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by Micha F. Lindemans
A nahual, also called nagual, is a spirit being or animistic entity closely associated with a human being. Among some groups, each person has his or her own nahual which acts a double, a shadow, or as a protective spirit. They are often animals such as dogs, jaguars, or opossums, but they can also be natural forces such as lightning or meteors.

If one harms another person's nahual, one may harm the person who belongs to that nahual. During sleep, the nahual can go wondering, something that can be seen in the dream. Nahuals can also be sent out to perform tasks, use it as an adviser, or a person can change his shape to that of the nahual.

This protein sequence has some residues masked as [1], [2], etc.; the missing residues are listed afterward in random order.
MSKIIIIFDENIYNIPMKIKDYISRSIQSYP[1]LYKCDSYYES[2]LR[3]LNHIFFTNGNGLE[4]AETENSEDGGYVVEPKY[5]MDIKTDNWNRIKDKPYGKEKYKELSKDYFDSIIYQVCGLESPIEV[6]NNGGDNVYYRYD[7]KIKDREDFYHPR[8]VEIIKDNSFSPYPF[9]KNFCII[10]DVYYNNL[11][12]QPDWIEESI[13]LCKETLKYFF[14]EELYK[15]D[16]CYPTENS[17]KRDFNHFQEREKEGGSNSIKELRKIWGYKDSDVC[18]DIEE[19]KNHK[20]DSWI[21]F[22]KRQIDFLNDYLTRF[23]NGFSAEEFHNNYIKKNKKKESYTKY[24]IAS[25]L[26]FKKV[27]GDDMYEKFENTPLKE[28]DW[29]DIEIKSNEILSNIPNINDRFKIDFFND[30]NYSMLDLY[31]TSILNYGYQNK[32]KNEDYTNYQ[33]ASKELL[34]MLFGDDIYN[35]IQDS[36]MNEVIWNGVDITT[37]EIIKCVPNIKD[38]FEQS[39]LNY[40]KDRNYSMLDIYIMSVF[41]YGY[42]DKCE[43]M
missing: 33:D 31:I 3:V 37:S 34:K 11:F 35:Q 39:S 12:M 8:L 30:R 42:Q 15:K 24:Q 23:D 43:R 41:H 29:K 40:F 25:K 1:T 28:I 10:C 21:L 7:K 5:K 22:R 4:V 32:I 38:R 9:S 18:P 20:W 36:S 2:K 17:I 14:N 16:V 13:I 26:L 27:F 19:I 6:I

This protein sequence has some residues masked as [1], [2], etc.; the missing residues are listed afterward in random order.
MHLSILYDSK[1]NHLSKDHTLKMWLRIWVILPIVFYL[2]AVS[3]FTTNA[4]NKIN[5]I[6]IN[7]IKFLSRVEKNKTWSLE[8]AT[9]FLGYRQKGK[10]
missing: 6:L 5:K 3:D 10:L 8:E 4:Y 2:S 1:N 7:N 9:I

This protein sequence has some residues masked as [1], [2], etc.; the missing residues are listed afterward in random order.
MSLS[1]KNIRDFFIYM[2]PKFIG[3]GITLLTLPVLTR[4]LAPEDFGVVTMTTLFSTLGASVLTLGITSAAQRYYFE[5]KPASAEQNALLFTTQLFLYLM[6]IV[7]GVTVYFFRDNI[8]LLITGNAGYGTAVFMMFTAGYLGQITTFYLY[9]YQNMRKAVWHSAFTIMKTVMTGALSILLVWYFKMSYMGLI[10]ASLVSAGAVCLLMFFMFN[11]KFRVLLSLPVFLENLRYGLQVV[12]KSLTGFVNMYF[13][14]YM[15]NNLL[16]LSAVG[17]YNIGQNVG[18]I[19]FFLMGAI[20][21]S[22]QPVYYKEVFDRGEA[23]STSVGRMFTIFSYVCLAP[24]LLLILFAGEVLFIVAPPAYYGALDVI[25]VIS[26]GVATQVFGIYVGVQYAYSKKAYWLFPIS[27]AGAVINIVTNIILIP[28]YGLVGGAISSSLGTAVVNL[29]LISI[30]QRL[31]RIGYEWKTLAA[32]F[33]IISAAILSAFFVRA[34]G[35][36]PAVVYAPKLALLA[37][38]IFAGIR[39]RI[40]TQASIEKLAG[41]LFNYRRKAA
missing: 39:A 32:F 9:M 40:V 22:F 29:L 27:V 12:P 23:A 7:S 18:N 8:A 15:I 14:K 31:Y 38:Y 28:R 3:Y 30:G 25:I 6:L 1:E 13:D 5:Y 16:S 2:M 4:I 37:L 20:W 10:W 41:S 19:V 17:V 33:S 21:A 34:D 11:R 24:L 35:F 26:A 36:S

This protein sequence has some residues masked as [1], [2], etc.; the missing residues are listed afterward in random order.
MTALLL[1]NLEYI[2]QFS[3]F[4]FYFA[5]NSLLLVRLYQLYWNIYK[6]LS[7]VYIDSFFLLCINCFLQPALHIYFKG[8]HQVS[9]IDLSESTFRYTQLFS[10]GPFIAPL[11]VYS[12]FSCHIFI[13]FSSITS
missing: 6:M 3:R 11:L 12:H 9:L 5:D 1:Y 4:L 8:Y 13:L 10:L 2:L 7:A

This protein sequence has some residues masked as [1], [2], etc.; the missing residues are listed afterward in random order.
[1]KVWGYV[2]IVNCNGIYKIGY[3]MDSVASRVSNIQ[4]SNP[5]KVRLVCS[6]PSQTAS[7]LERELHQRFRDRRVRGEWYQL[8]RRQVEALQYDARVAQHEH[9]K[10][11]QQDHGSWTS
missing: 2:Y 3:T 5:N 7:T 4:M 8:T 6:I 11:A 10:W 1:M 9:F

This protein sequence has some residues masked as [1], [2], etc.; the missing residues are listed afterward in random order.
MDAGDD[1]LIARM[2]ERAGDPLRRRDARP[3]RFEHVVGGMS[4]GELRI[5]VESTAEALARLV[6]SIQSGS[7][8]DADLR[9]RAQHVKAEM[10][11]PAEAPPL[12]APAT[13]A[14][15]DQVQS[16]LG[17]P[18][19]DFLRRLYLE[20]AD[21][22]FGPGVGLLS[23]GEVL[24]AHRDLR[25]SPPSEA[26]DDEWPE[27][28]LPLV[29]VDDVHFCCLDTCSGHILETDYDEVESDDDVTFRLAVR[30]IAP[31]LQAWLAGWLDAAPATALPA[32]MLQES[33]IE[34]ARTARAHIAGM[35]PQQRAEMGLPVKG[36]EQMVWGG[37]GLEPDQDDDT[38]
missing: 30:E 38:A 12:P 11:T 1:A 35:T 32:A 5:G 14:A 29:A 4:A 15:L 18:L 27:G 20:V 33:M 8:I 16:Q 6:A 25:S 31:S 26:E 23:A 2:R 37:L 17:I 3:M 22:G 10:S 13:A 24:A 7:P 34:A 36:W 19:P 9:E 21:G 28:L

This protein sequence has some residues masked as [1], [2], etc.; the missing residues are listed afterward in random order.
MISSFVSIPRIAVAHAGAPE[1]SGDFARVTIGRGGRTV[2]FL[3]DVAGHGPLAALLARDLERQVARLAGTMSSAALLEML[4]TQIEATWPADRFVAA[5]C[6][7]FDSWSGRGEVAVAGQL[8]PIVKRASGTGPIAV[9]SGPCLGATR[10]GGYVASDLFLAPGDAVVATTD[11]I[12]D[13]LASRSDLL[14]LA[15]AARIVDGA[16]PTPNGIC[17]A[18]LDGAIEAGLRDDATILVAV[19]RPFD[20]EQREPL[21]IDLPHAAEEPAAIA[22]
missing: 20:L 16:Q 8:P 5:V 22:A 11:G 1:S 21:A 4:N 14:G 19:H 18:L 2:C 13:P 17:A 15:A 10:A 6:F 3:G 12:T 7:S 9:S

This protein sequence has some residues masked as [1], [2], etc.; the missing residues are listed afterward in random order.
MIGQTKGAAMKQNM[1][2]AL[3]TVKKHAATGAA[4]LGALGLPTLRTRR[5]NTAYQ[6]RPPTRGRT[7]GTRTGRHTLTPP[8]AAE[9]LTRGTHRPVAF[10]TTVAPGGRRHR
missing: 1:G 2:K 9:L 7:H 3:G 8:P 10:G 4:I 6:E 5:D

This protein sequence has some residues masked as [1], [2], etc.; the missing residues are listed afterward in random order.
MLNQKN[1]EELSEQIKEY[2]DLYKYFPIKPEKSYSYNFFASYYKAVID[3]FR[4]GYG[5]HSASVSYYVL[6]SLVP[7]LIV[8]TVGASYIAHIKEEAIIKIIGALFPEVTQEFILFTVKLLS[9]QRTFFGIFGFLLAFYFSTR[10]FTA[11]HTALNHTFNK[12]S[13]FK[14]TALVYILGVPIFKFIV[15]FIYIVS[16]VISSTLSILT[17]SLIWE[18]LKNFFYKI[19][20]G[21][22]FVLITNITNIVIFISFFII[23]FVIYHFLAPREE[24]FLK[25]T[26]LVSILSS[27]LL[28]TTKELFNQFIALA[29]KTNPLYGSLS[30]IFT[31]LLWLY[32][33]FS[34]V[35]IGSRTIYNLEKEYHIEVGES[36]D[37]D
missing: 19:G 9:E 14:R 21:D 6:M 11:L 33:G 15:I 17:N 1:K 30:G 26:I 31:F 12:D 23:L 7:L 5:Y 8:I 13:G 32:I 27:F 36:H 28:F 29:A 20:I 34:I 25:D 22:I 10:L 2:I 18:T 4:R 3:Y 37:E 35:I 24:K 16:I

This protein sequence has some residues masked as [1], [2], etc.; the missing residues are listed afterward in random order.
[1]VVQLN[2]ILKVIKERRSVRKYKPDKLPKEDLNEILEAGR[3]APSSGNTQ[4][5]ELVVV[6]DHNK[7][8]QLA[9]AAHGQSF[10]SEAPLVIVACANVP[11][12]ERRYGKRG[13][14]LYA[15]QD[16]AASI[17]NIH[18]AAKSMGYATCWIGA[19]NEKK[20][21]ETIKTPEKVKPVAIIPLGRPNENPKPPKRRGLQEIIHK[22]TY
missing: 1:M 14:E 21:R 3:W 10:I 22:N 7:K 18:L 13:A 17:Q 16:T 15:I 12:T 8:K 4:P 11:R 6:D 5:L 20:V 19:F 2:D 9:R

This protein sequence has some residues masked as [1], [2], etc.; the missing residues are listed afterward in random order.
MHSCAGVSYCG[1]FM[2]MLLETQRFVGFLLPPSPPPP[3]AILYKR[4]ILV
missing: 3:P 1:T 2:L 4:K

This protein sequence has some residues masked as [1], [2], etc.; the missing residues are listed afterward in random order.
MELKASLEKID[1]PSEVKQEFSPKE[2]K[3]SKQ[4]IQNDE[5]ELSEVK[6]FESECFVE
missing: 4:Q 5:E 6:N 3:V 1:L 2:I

The origin of the nahuals lies far back in pre-Hispanic times. Many patron deities of towns have their own nahuals to help them guard their towns, just like their pre-Hispanic forebears. These nahuallies make nocturnal patrols, giving off evil airs to ward off rival nahuallies. In ancient times, each day sign of the divinatory calender had its own personal nahual or deity, which corresponds to the present-day beliefs that each sign of the zodiac has its own nahual. Among the Quiché Maya (K'iche') the day a child is born determines its nahual, but the child is only told when it has reached a responsible age so that they may not blame bad deeds on the nahual.

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